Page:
Freedom & Connection

I haven’t feel like an ‘artist’ this week. I haven’t felt like anything. We’ve been moving all week and everything has been in transit. Packed away. Dis-arranged. I’ve been wearing the same outfit for a week. I am in a state of transition. It’s been interesting to really exist in that place. Today we are setting up our new house. Maybe we’ll be in there tonight. The thing I’m looking forward to the most is having a room of my own. It will be my ‘studio.’ Maybe I’ll draw on the walls. Maybe I’ll put things up with thumbtacks. I’ll have a little bed in there and lay on it while I write. It will be mine. I’ve never had that. In my childhood home I wasn’t able to put anything on the walls. Ever since college, I’ve shared space with other people. I will have my own space now.

The thing I’ve learned this week is that I have too much stuff. I don’t like stuff. I try to live minimally. Even so, there’s so much stuff. It accumulates. Truck loads of things. Car loads of brooms and christmas lights and baskets. Why? Part of me wanted to send off the moving truck and ask them never to return. Part of me wants to live in a van. Part of me wants a clean white room to live in with nothing but a bed in it. And books. The excess of stuff frightens me. I think of the impact my existence has on the earth. I wonder why I have so many objects. When did this happen? How did people live 100 years ago? 500? Surely they survived with far less. The sheer volume is sickening. Why. Why don’t we have a sharing economy where there are things that get passed around? Why don’t we make do with less? I try. I don’t have anything plastic in my house hardly. I rarely buy things. But the garage. Why is there so much in the garage? I never want to see any of it again. At the same time, once we started putting our things into the new house, it suddenly felt familiar. The place was transformed. What’s the point of it all? I am not my things. Who am I?

When I’m not working on music (either the creative or the clerical side of it) I don’t really know who I am. I like reading on a blanket outside. I like eating apples from a tree. I like walking. I like listening to music and seeing new things. I like watching people. I love people. I really do. I am fascinated by people. I fall in love with people. I fall so easily. A hundred times a day. My heart breaks open over and over again. When I’m away from people I feel lonely. When I’m in a big crowd for too long I feel exhausted. I like to be with a small group. I could live that way. In a commune. In a shared house. As long as there wasn’t too much stuff in it. And as long as I had my own room.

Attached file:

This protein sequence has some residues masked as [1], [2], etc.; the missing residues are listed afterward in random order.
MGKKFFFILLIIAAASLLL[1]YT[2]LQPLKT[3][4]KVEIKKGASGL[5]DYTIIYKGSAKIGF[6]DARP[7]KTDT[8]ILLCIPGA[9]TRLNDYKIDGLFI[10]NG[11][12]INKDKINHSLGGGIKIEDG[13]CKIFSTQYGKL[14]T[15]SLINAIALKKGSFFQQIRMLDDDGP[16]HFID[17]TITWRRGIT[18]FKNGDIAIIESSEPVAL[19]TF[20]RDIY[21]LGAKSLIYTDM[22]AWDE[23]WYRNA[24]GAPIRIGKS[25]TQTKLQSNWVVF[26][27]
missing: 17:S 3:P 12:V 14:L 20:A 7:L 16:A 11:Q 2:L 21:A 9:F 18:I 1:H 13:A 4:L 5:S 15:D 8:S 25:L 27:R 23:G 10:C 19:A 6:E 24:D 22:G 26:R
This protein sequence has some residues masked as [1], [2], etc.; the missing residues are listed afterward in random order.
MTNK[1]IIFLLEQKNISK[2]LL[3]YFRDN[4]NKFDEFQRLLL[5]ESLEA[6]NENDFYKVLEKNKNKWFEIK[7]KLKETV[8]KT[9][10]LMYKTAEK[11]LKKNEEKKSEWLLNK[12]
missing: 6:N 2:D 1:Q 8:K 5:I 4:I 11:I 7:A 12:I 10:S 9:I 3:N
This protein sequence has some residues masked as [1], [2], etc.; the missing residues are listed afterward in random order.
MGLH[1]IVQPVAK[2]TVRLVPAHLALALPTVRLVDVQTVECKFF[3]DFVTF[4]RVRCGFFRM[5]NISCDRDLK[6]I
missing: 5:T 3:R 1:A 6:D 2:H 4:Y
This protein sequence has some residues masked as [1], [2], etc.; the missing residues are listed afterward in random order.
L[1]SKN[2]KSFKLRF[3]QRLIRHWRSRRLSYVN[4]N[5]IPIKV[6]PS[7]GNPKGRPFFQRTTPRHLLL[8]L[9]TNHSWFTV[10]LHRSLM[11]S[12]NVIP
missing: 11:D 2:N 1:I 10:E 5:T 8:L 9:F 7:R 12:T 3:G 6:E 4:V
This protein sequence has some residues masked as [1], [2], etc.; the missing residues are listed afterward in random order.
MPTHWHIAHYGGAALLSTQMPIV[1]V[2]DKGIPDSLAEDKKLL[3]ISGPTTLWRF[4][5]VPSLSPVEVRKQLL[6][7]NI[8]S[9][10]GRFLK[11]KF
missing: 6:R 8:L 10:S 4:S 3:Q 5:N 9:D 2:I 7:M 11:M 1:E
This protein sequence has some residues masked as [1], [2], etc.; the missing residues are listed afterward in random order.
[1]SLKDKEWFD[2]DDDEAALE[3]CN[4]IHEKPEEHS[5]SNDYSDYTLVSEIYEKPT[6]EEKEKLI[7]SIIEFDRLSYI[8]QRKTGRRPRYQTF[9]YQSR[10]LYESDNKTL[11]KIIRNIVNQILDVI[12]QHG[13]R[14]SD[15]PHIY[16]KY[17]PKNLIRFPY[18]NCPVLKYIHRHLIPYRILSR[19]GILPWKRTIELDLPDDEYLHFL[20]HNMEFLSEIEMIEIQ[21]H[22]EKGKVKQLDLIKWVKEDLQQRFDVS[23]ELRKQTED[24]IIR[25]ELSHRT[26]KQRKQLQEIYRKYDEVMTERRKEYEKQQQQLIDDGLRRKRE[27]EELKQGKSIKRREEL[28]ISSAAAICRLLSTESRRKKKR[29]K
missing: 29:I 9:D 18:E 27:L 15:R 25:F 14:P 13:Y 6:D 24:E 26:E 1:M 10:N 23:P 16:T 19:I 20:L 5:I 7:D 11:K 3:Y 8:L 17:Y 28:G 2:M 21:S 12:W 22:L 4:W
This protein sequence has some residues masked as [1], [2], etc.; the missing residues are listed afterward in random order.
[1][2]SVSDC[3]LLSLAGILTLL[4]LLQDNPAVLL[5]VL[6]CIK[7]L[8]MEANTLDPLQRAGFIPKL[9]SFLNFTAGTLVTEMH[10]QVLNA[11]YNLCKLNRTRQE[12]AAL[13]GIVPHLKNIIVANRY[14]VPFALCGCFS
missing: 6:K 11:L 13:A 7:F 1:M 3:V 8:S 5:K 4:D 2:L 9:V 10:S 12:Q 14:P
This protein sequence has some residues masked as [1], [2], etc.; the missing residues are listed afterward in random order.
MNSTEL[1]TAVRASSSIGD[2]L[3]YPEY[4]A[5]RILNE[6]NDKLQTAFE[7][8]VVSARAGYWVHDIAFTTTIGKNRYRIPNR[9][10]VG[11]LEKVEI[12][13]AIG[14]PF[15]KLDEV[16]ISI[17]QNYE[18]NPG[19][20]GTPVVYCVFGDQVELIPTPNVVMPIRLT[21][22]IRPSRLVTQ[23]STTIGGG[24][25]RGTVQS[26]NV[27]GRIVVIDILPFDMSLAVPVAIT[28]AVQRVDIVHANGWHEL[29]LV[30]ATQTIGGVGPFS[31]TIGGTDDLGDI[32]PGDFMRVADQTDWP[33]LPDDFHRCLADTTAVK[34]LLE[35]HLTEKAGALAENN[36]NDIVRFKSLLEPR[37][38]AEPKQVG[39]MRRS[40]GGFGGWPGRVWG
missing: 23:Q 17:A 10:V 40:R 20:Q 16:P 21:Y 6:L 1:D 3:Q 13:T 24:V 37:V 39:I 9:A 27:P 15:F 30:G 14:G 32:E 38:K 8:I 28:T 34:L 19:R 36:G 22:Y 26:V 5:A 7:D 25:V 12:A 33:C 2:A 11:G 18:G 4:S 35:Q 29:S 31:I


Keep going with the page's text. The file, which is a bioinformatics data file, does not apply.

I’m thinking about people today. Who we are. What we’re doing. How we affect each other. People need each other. I believe that. We need to talk and touch and sit and laugh. The move we’re making is from the middle of the woods into town. It’s a 15 minute difference. But it’s a big shift. Now, I’ll see more people. I’ve always lived apart. I grew up in the woods on a mountain. I self-isolated in college. I lived in Connecticut after college, in a little place next to the highway beside a dairy farm. Then we came to New York state and lived in the woods. Now we’re moving into town. There are houses around our house. What will that be like?

Someday I want to move to California. To New York City. To be surrounded by people and culture and activity. To be immersed. To never feel lonely. To never forget who I am. To never feel like I’m not an artist. Does the place you live in affect that? Or is it more a state of mind? I wish I knew. I created almost all of my Roan Yellowthorn art at the house in the middle of the woods. Even if I didn’t always feel like ‘an artist,’ I made a lot of art there. Was it because or in spite of the place? I wish I knew. What’s the opposite of loneliness? Is it connection? Whatever it is, I want that. I want to feel connected. But I also want to feel free.